Politico reported yesterday that House Speaker John Boehner is laying the groundwork for that most elusive of all chimeras, the “grand bargain” with President Obama before he steps down. Barring that, he’ll push through a clean debt ceiling hike. Either way, this ends four years of constant hostage taking of the nation’s—and the world’s—economy for short term political gain.
It didn’t have to be like this. At his heart, I don’t believe Mr. Boehner is a bomb-throwing nihilist as are the members of the “Freedom Caucus”. He’s been in Congress since the 1990s, and has a concern for the institution. He could have easily followed in the time-honored tradition of seeking to build coalitions with those across the aisle and sideline the radicals in his own party. He wouldn’t have gotten everything he wanted, but he would have gotten some of it, and the country would have worked much more efficiently.
House Speaker John Boehner shocked the political world by announcing his resignation from Congress.
In the short term the Very Smart People say this means he can pass a Continuing Resolution with mostly Democratic votes, as he gives the finger to the Brownshirt Caucus.
In the long term? Who will the GOP rally around as Speaker? The fact is, every other House leader is worse than Mr. Boehner ideologically. I joked that I looked forward to Speaker Louie Gohmert. But that’s a jest with a barb of truth in it.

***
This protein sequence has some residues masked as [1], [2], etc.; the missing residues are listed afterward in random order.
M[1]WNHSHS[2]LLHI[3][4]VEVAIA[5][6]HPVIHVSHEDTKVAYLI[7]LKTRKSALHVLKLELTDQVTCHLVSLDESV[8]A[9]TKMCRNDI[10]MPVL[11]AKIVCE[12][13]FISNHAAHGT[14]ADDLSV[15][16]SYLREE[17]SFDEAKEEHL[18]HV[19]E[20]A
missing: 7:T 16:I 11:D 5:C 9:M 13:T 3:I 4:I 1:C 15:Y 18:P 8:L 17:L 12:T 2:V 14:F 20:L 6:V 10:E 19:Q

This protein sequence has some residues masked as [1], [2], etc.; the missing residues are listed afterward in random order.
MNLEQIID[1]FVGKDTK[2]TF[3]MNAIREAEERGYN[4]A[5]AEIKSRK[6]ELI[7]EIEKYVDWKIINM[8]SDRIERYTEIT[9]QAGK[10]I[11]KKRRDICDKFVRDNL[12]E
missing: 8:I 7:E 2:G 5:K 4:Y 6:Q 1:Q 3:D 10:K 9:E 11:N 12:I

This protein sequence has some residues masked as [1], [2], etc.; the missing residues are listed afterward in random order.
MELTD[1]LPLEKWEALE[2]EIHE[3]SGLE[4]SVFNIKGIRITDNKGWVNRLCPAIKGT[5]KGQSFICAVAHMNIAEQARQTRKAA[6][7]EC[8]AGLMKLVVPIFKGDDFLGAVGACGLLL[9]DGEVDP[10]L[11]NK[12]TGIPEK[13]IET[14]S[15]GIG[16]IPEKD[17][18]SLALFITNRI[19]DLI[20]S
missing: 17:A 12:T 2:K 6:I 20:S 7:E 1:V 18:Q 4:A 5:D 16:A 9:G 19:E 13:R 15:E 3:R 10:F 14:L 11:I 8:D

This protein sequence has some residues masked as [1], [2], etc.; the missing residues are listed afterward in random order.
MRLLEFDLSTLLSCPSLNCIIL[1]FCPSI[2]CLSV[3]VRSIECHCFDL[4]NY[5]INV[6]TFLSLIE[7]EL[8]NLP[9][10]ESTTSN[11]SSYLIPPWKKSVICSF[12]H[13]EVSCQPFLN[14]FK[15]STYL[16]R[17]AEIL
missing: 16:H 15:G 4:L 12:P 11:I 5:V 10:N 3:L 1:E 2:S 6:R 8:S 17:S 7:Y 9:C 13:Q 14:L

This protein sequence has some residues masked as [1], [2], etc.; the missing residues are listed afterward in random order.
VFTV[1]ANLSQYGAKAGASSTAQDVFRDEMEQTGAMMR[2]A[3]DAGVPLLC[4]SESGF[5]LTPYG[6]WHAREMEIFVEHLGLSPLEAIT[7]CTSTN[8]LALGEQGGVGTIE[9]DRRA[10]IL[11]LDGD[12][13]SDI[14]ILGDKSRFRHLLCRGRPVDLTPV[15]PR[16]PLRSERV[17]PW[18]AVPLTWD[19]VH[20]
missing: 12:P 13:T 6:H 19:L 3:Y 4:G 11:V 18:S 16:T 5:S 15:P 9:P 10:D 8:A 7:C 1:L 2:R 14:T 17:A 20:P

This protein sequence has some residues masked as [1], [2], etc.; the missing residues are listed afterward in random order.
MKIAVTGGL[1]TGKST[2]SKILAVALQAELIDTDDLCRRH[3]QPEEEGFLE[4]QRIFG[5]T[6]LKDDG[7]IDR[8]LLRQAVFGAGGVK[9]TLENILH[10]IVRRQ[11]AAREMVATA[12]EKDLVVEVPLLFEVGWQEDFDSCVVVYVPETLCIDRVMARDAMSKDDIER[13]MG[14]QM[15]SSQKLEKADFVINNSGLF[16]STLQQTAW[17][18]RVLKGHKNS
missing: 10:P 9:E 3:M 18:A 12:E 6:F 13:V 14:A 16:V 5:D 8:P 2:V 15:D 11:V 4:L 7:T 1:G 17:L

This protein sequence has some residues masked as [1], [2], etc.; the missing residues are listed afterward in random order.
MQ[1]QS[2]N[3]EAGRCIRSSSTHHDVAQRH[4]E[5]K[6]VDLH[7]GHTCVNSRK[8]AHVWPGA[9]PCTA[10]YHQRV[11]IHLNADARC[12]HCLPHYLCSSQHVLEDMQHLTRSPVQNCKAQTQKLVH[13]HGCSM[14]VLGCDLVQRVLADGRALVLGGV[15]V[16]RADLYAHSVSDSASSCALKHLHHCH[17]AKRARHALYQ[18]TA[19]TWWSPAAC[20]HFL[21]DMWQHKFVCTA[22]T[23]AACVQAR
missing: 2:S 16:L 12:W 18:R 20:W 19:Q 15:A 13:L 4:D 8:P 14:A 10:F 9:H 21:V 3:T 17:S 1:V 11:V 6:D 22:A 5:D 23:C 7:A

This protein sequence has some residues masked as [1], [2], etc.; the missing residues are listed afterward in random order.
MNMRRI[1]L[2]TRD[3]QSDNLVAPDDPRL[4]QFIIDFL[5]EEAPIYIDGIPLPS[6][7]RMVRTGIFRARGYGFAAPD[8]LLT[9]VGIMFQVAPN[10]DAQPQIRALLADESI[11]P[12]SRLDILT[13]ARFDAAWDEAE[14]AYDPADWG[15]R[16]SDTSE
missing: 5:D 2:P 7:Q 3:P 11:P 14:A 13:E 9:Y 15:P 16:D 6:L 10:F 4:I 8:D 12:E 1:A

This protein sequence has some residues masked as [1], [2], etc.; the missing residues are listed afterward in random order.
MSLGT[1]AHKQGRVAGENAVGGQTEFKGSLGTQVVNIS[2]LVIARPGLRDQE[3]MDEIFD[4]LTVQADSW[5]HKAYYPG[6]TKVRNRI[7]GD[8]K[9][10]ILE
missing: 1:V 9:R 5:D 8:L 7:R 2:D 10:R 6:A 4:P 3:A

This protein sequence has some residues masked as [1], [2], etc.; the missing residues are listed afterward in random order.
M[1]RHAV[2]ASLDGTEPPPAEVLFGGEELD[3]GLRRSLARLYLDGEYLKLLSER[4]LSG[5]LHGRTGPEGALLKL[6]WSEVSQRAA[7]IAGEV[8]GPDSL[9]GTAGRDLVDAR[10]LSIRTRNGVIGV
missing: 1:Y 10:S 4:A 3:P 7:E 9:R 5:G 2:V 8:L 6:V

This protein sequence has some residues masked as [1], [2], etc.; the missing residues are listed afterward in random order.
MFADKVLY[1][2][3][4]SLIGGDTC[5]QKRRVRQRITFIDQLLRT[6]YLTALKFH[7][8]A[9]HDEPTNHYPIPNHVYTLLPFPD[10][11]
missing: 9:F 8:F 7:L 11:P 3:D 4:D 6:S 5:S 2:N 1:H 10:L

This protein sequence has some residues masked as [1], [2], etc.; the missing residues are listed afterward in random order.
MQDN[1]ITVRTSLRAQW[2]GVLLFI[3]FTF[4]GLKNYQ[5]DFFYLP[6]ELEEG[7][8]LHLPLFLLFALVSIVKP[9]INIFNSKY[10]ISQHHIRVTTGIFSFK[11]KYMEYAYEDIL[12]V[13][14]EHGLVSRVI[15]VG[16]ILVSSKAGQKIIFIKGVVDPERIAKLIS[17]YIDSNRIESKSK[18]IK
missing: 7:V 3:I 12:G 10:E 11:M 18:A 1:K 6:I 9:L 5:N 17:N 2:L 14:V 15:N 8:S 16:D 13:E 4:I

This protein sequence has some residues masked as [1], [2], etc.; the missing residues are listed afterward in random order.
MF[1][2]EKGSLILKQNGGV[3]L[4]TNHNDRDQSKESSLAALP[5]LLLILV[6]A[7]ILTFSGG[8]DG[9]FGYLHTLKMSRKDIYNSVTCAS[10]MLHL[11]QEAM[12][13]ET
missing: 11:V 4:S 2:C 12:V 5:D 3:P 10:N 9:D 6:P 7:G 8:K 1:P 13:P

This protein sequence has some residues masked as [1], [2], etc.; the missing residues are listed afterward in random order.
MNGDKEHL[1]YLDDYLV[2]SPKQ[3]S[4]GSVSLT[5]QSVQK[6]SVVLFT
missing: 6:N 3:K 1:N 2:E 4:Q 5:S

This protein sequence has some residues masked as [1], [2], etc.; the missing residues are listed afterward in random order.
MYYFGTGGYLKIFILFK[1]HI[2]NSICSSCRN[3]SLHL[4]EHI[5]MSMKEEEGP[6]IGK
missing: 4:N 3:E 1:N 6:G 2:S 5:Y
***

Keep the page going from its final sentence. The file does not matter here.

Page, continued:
President Obama’s signature on a wall in a health classroom at Southwest High School in Green Bay, Wisconsin, where he attended a town hall meeting on health care, June 11, 2009. The physical education and health staff left a note asking the President to sign the wall for future students to see (Photo by Pete Souza)
Today (All Times Eastern)
10:50 President Obama meets with the United States Sentencing Commission, Roosevelt Room
1:50: Departs White House
3:20: Arrives Worcester, Mass.
4:0: The President delivers remarks at the Worcester Technical High School Commencement
7:0: Delivers remarks and answers questions at a fundraiser for House Democrats, private residence, Weston, Mass.
8:20: Departs Worcester
10:0: Arrives White House
Later This Week
Thursday: The President will hold a bilateral meeting with Prime Minister Tony Abbott of Australia at the White House. In the afternoon, the President will welcome the WNBA Champion Minnesota Lynx to the White House to honor the team and their victory in the WNBA Finals.
Friday: The President and the First Lady will travel to the Cannonball, North Dakota area to visit the Standing Rock Sioux Reservation. Following their visit to Indian Country, they will travel to Palm Springs, CA.
Saturday: The President will deliver the commencement address at University of California, Irvine on the 50th anniversary of the dedication of the UC Irvine campus by President Lyndon B. Johnson. The President and the First Lady will return to Washington, D.C on Monday.